Picture of diamond beach in Iceland with ice washed up on the black sand from the ocean

Diamond beach is popular in the summer months of June and August so if you’re coming to Iceland in October, the beach is quieter.

Find The Secret Lagoon

The Secret Lagoon, or Gamla Laugin as it’s locally known, is the oldest swimming pool in Iceland. It was made in 1891 at Hverahólmi, a geothermal area near Flúðir. The water supply comes from Vaðmálahver, Básahver, or Litli Geysir.

The warm water, rich in sulphur, stays between 38 and 40 degrees all year round but opening times for lagoons in Iceland in October vary.

Walk through Reykjadalur Valley

A walk through the Reykjadalur valley captures the beauty of Iceland in October. You’ll come across hot springs and mud pools, which are a fantastic opportunity to understand the geothermal activity underneath the ground causing these fascinating geographical features above the surface.


Translated as ‘Lava Falls’ in English, Hraunfossar is a series of waterfalls created by rivulets streaming out of the Hallmundarhraun lava field. These ribbons of water cascade over the lava formations into the Hvita River from ledges of less porous rock in the lava.

If you’re staying in Iceland in October, the orange Autumnal leaves behind Hraunfossar create a stunning contrast against the flowing water.

The Icelandic Lava Show

The Icelandic Lava Show is a chance to get up close to real lava! The educational show offers valuable insight into different types of lava and how it’s formed. Receiving multiple awards and recognition for its educational and cultural value, it’s the perfect activity to add to any geographers itinerary!

Picture of the icelandic lava show in iceland


Barnafoss is a rapid waterfall in West Iceland. It’s tumbling, white water-flowing river that offers contrasting scenery and landscape to its neighbour, Hraunafossar. It’s known for its dark history in folklore and the stark difference between Hraunfossar, which is just metres away, making it an excellent example of Iceland’s ever-changing landscape.

Grabrok Crater

Grabrok crater is part of the Ljosufjoll volcanic system and rises 170m above the ground. These giant volcanic craters were formed approximately three thousand years ago from a fissure eruption. From the footpath, you can gaze into what’s left of the volcano. Iceland in October offers some fantastic scenery and the view from the top of the crater that overlooks the Borgarfjordur countryside is no different.

Tjornes Peninsula

Tjornes is a small peninsula in the North of Iceland near Husavik town. Tjornes is known for its impressive geology and vibrant birdlife. If you’re visiting Iceland in October, we recommend taking in its beauty from the viewing platform on Hringsbjarg (on the east side of the peninsula) where you might also see some Icelandic puffin!

Hveragerdi Town

Hveragerdi is a town in the southwest of Iceland and is often called ‘the Earthquake Town’ due to the active geological and geothermal forces. It’s a great location to understand how the locals have adapted to living in tectonically active areas. You’ll also enjoy its surrounding hills, hot springs and greenhouses lit by renewable energy.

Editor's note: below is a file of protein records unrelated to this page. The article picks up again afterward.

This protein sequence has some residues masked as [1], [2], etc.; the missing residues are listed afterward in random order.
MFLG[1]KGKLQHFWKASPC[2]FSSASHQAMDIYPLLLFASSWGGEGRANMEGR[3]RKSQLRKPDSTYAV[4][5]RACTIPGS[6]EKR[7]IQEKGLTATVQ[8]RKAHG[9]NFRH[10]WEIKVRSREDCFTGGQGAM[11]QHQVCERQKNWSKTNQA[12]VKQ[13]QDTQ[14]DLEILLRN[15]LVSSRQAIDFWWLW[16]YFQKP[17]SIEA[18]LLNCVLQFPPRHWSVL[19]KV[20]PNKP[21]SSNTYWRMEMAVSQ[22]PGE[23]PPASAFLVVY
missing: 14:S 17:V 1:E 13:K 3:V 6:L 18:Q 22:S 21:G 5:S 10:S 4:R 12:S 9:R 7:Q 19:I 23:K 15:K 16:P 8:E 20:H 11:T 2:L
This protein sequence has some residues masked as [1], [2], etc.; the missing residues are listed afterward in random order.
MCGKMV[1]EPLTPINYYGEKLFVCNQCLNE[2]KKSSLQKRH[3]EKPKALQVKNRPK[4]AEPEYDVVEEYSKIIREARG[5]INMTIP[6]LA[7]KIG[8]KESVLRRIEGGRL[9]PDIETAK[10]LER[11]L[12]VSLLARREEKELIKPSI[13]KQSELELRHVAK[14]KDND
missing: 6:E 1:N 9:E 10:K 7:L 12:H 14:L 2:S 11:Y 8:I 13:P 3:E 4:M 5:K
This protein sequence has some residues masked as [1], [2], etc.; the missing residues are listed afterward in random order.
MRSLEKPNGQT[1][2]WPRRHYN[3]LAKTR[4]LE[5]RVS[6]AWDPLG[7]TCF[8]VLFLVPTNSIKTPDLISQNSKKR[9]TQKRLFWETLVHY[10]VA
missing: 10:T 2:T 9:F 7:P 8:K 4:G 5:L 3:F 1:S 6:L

Picture of Hveragerdi town in Iceland in October with grassy heels in the background

Learn at the Eldheimar exhibition

For those rainier days in Iceland in October, head to the Eldheima exhibition. The exhibition tells the story of the volcanic eruption in Vestmannaeyjar in 1973. You’ll get a glimpse into the impact the eruption had on human life and the environment and why it’s known as one of the biggest natural disasters in Icelandic history.

The exhibition is open daily all year round and from mid October to mid April, you can visit it between 1pm and 4:30pm.

Iceland in October: For adventurers

Iceland has always been a popular destination for the adventurous. Here are some of our favourite activities for Iceland in October if you love exploring new cities, understanding their history and soaking up new cultures.

Imagine peace tower

The Imagine Peace Tower is a memorial to John Lennon from Yoko Ono, located on Viðey Island in Kollafjörður Bay. The tall tower of shimmering lights are lit every year on October 9th (John Lennon’s birthday) and can be seen from the city.

The Imagine Peace Tower can be spotted on clear nights as well as through rain or snowfall because the beams dramatically light up the sky!

Blue Lagoon

The Blue Lagoon is one of the most well-known geothermal spas found on the Reykjanes Peninsula that attracts people from all over the world. The water is naturally heated by geothermal energy and is usually around 37-39 degrees Celsius making it the perfect activity to warm up in Iceland in October.

Hot springs

If you don’t get chance to visit the Blue Lagoon, there are many natural hot springs all over the country to take a dip in.

Even in the chillier months, the hot springs are a popular activity. Here’s a few you might want to check out in Iceland in October:



Sky lagoon





Reykjadalur Steam Valley

Lake Mývatn Nature Bath

Kvika Geothermal Footbath

Explore Reykjavik

Reykavik is a must if you’re visiting Iceland in October. The city is incredibly colourful at this time of year with Rainbow Street making the perfect back drop for the golden autumnal leaves!

Picture of rainbow street in Reykavik city in Iceland in October

Krauma Baths